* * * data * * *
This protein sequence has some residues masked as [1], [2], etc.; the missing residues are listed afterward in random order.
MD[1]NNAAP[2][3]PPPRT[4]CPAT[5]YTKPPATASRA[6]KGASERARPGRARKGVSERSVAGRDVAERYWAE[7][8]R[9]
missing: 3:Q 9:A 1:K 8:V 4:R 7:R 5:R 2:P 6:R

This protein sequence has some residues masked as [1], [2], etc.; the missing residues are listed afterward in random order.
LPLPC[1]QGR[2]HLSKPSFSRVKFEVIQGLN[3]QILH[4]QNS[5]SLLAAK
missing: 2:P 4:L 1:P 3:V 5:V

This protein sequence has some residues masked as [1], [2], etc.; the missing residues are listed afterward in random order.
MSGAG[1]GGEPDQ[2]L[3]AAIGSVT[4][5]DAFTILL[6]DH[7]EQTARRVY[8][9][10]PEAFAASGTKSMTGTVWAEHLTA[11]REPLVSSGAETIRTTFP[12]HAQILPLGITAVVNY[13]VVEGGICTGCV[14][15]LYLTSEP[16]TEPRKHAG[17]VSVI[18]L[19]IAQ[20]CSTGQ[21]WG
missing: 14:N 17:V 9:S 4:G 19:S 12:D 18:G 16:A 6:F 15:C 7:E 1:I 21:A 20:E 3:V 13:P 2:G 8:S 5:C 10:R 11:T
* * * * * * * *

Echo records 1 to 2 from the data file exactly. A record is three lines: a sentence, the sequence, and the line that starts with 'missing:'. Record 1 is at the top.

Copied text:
This protein sequence has some residues masked as [1], [2], etc.; the missing residues are listed afterward in random order.
MD[1]NNAAP[2][3]PPPRT[4]CPAT[5]YTKPPATASRA[6]KGASERARPGRARKGVSERSVAGRDVAERYWAE[7][8]R[9]
missing: 3:Q 9:A 1:K 8:V 4:R 7:R 5:R 2:P 6:R

This protein sequence has some residues masked as [1], [2], etc.; the missing residues are listed afterward in random order.
LPLPC[1]QGR[2]HLSKPSFSRVKFEVIQGLN[3]QILH[4]QNS[5]SLLAAK
missing: 2:P 4:L 1:P 3:V 5:V